Ryan to present budget plan to Senate GOP

House Budget Committee Chairman Paul RyanPaul RyanTen third-party candidate names at top of Never Trump’s list Sessions: Ryan made ‘big mistake’ not backing Trump Ryan fans GOP civil war over Donald Trump MORE (R-Wis.) will meet with Senate Republicans for lunch Tuesday to present his plan to balance the budget in 10 years.

Sen. John BarrassoJohn BarrassoOvernight Energy: Clinton takes on former coal industry CEO GOP senators call for criminal probe of EPA mine waste spill ObamaCare premiums expected to rise sharply amid insurer losses MORE (R-Wyo.), vice chairman of the Senate Republican Conference, announced the news on Twitter.

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“Honored to host @RepPaulRyan at tomorrow’s @Senate_RPC policy lunch. Look forward to hearing about his plan to balance the budget,” Barrasso wrote.

Senate Republicans are expected to vote on Ryan’s plan this week, when the upper chamber will also consider a Democratic plan to cut $1.85 trillion from the deficit.

Ryan’s budget would cut spending by $4.6 trillion — or $5.7 trillion compared to the Congressional Budget Office baseline — and create a $7 billion surplus in 2023.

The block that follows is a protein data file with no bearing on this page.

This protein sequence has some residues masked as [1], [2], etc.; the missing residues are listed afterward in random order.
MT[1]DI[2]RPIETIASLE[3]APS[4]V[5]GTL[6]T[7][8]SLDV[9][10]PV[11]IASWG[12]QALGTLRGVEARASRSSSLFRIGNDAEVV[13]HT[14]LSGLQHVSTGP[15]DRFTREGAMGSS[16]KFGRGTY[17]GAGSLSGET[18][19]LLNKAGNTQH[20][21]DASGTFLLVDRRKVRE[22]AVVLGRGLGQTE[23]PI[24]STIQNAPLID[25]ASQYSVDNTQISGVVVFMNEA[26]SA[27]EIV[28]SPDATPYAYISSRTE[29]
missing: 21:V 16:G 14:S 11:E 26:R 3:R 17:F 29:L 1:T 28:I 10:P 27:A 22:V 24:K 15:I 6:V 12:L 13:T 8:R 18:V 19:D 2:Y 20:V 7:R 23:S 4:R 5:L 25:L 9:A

Sen. Ted CruzTed CruzTrump's map: Where he needs to win How Trump did it Ten third-party candidate names at top of Never Trump’s list MORE (R-Texas) and other conservatives have criticized Ryan’s budget for not repealing the 2010 Affordable Care Act entirely. Ryan’s budget would keep $716 billion in Medicare cuts mandated by the healthcare reform law. Ryan has said those savings would be used to extend the solvency of the program.

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Centrist Democrats such as Sens. Susan CollinsSusan CollinsStoddard: Can Trump close the deal with the GOP? The Trail 2016: And then there was one Maine Republican senator suggests she could back Trump MORE (R-Maine) and Mark KirkMark KirkDemocrats race to link GOP incumbents to Trump Trump ticket looms over vulnerable GOP senators Elizabeth Warren stumps, raises funds for Duckworth MORE (R-Ill.) could balk at steep cuts to domestic discretionary programs and the implementation of a premium support system to compete with Medicare, both called for by Ryan’s budget.

Collins and Sen. Lisa MurkowskiLisa MurkowskiActivists target Google employees over GOP convention plans The Hill's 12:30 Report Bishop eyes new Puerto Rico bill after recess MORE (R-Alaska) voted in May of 2011 against a motion to consider a similar budget crafted by Ryan.